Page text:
Did you know that June 15 was "Elder Abuse Awareness Day" in Pennsylvania? If so, good for you. That means that you are at least somewhat aware of a persistent problem facing our elderly community in the state and throughout the country.
Even though that date has passed, it's important to pay that day some belated attention. The Philadelphia Inquirer reports some valuable statistics and elder abuse trends that should motivate people to try to prevent the abuse in nursing homes and among families as well.
There are various types of abuse that hurt the elderly everyday throughout the United States. Physical, emotional and financial abuse are all ways to reduce the quality of life of the elderly. Cases of physical abuse and negligence lead to fatal results as well, both in and out of nursing homes. Whether it is a nursing home employee or a family member who is perpetrating the abuse or neglect, that behavior is against the law and must be prevented.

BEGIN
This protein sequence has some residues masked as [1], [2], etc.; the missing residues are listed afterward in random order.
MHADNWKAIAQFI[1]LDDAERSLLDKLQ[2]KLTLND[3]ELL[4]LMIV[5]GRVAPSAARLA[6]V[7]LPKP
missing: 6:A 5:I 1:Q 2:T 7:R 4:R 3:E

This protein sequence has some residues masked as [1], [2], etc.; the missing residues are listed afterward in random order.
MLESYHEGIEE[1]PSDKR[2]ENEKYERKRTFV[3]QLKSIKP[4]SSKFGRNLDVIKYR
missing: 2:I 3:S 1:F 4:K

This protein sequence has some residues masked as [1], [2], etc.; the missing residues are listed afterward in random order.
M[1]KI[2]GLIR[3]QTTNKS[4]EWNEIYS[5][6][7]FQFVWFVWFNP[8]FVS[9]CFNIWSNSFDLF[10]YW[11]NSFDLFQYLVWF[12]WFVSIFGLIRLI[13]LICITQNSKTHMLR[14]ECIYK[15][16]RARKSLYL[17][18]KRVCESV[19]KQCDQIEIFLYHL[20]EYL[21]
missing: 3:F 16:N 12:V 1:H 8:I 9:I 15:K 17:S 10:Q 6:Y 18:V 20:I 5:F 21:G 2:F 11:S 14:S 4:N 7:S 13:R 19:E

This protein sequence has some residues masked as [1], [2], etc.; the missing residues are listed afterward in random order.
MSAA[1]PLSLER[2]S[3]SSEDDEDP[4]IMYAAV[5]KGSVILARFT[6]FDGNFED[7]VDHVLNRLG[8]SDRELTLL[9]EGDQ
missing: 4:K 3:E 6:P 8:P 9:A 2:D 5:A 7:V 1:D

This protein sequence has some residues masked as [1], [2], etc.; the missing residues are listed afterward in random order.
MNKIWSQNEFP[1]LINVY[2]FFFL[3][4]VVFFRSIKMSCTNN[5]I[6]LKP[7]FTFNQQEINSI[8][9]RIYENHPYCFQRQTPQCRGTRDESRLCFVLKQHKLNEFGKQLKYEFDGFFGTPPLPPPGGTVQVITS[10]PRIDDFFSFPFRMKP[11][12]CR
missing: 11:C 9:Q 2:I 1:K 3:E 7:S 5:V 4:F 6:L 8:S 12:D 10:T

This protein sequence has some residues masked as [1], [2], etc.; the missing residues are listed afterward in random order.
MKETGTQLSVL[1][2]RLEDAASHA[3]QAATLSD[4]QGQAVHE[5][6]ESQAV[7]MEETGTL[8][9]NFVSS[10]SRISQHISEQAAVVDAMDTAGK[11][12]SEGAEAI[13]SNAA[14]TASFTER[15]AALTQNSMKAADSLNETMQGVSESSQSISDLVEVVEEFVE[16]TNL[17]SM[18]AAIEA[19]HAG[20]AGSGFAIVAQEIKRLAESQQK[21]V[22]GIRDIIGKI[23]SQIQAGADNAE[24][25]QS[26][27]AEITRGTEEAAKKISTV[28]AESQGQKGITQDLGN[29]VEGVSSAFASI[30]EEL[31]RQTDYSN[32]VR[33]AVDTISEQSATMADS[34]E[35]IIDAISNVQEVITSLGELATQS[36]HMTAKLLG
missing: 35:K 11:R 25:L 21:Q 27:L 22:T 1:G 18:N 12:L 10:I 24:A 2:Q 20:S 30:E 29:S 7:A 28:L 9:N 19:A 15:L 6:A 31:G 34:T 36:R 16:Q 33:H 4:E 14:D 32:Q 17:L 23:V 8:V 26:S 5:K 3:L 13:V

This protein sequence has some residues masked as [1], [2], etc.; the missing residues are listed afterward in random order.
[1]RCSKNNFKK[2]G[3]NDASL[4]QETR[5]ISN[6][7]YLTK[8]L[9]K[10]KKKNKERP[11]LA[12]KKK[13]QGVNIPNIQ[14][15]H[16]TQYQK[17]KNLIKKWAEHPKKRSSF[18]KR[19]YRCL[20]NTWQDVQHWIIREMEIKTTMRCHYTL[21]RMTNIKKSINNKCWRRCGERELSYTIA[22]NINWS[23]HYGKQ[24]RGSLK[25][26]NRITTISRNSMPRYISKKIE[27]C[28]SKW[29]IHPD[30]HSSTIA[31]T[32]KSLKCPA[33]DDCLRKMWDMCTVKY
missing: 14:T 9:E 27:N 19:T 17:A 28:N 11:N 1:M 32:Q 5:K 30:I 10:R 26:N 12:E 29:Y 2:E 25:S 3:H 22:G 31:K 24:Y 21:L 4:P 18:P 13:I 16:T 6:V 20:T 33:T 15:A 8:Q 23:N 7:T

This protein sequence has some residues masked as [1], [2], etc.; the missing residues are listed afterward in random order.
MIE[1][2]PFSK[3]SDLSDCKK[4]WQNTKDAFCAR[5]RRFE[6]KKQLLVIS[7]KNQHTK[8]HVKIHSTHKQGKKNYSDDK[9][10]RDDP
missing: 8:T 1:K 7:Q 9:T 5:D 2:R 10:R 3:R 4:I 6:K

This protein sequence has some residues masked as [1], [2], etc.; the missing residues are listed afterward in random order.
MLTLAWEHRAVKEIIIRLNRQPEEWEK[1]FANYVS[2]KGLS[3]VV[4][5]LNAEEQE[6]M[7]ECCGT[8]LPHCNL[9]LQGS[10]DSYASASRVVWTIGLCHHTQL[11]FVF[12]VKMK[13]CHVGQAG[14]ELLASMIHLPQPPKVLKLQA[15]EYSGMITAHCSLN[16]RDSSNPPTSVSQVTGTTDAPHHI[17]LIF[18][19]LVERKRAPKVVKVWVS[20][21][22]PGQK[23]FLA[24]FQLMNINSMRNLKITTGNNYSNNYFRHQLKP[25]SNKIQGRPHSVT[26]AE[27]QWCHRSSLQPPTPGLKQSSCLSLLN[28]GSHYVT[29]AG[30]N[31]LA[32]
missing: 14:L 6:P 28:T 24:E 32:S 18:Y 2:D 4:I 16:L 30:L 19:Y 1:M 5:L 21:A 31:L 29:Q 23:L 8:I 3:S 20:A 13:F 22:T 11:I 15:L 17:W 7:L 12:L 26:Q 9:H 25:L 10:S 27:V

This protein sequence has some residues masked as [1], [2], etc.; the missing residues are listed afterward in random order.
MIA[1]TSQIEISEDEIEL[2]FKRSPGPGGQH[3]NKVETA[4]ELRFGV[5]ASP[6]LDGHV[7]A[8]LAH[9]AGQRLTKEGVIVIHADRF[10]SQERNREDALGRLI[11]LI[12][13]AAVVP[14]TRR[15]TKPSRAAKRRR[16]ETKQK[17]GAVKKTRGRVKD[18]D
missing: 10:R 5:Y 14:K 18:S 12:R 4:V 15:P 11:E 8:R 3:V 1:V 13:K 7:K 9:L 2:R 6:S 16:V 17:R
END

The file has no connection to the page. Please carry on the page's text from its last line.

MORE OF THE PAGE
According to Pennsylvania's Secretary of Aging, more than 18,000 cases of elder abuse were reported in this state alone last year. Not all of those cases have been confirmed, but at least 40 percent have been. That's at least several thousands of abused or neglected elderly victims in the state, some of whom fall victims to the hands of people who are paid to care for them.
A 2001 study suggested that about one-third of nursing homes and long-term care facilities had a problem with elder abuse. There are safe facilities, but the numbers and history show how important it is for anyone concerned about their safety or the safety of a loved one to keep their eyes open and speak up when in doubt.
The most commonly victimized of the elderly are women in their 80s with some level of dementia and those who are isolated. One method of abuse prevention, therefore, would be for family and friends to consistently see or contact their elderly loved ones. Also, they could reach out to other patients or elderly people outside of facilities to be a friend for them to rely on, someone who could potentially recognize a dangerous relationship or situation and step in if appropriate.
Source: The Philadelphia Inquirer, "Elder Abuse: A Hidden Epidemic," Michael Yudeli, June 26, 2012